Derek Winnert


This article was written on 30 Jul 2013, and is filled under Reviews.

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The Exorcist ***** (1973, Ellen Burstyn, Max von Sydow, Linda Blair, Lee J Cobb, Jason Miller) – Classic Movie Review 110


The big daddy of all exorcism movies, often copied, but never bettered. Made in 1973, it’s still a terrifying, gut-wrenching supernatural horror yarn.

Linda Blair stars as a 12-year-old girl, Regan MacNeil, living in comfortable middle-class Washington, who is possessed by Satan, and causes a devil of a murderous situation. Finally, her terrified actress mom Chris (Ellen Burstyn) and kindly young priest Father Damien Karras (Jason Miller), from nearby Georgetown University, are forced to call in a previously experienced exorcist, Father Lankaster Merrin (Max von Sydow).


Director William Friedkin is totally in control of the pacing, shocks and performances in his first-rate, ground-breaking horror film. The pea-soup spewing, 360 degrees head turning and levitation have entered movie history, and, despite the rollercoaster ride of shocks, there’s a true sense of evil hanging over the picture. And that nine-minute climactic exorcism scene is a humdinger.


Hiring a bunch of quality actors rather than stars pays off handsomely, with Burstyn truly remarkable, Oscar nominated Blair unforgettable, Miller quietly effective and von Sydow still the best exorcist in movie history. Burstyn, Blair and Miller were all Oscar nominated.

Lee J Cobb, Kitty Winn and Jack MacGowran are also memorable as Lieutenant William Kinderman, Sharon Spencer and Burke Dennings. Father Dyer is played by a real-life priest, William O’Malley, a teacher at Fordham University.


The ‘Linda Blair’ puppet used in the film.

William Peter Blatty’s distinguished screenplay from his own bestseller earned him an Oscar for best adapted screenplay. The film also won the Oscar for best sound for Robert Knudson and Chris Newman. Mercedes McCambridge recorded Blair’s demonic devil voice.

The special makeup is by Dick Smith, who hired famous FX genius Rick Baker as his assistant. It was a box-office sensation: on a $12million cost, it took $180million originally at the US box office.


The ‘Exorcist stair'” in Georgetown, Washington DC.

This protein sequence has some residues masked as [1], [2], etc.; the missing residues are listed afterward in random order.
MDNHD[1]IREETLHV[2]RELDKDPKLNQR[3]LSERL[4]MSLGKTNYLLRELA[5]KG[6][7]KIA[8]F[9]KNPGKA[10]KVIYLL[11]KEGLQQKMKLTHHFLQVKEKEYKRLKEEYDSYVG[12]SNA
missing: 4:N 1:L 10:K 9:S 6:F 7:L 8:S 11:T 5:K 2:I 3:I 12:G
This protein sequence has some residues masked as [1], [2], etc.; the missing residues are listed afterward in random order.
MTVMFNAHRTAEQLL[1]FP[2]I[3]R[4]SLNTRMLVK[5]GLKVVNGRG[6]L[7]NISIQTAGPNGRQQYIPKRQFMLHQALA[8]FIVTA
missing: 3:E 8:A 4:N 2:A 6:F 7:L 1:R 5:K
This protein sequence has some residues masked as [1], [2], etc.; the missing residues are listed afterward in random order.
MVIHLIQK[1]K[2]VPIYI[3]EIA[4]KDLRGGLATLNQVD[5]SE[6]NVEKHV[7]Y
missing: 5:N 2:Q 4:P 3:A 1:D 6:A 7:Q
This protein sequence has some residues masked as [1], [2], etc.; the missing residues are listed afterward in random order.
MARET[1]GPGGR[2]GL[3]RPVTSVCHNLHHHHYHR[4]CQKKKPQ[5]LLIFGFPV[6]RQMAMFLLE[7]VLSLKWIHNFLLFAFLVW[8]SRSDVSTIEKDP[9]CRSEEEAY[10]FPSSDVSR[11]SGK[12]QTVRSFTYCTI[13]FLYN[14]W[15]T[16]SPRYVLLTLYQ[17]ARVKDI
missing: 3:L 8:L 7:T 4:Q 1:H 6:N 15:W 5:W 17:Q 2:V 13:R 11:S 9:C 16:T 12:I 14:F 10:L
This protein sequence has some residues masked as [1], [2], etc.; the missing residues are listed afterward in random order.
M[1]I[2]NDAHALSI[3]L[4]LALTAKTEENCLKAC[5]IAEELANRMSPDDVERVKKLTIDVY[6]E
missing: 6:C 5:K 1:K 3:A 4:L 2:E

A number of UK councils banned the movie in cinemas and, bizarrely, it was long banned from British video release, a victim of the 1984 Video Recording Act, and not finally cleared till 1999. What was so shocking: Blair’s foul-mouthed dialogue, what she does with a crucifix?

It was re-released in 1998 in a new print (which cleans up and brightens the already fading, grainy images of the original) and in stereo to celebrate its 25th birthday. And it has stood the test of time, with its power undiminished, though small allowances have to be made for the silly 70s hairdos and clothes.


It is followed by two sequels, Exorcist II: The Heretic and The Exorcist III, as well as a parody, Repossessed (with Blair), plus a prequel, Exorcist: The Beginning, in 2004, directed by Renny Harlin. Scary Movie 2  parodies several scenes from the original.


The original runs 122 minutes but The Exorcist: The Director’s Cut, released in 2000, has 10 exciting extra minutes of footage, including the brilliant ‘spider-walk’ sequence (performed by contortionist Linda R Hager). This splendid refurbishment removes the remaining rough edges and makes it seem startlingly modern and scary.

This restoration cost $1million and took $40million at the US box office, no doubt prompting the 2004 Exorcist: The Beginning prequel. The 2000 Exorcist is the version to see. Although he cut the original, it’s now Friedkin’s preferred version. Friedkin cut out the ‘spider-walk’ because the wires taking Hager downstairs could be seen, but in 2000 they could be digitally removed. Hey, presto!


Scenes were shot in a basement at Fordham University in the Bronx.

The opening scenes of the archaeological dig at Ninevah, in Hatra, Iraq, were the last to be shot. Blatty’s story is based on a real-life exorcism of 1949 in Maryland and Missouri.

Evangelist Billy Graham said a demon was living the movie’s reels. Friedkin asked the film’s technical adviser to exorcise the set, but he refused, though he visited the set and gave it his blessing, working to reassure cast and crew. Blair received death threats from believers who thought the film glorified Satan; she needed guards to protect her for months after filming.


Warner Bros found American preview audiences didn’t know or understand the word ‘exorcist’ and wanted to change the title. The sound of the demon leaving Blair’s body is a recording of pigs going to the slaughter. Now that’s scary!

American cinemas thoughtfully provided Exorcist barf bags for delicate patrons.

aged 89.

© Derek Winnert 2013 Classic Movie Review 110

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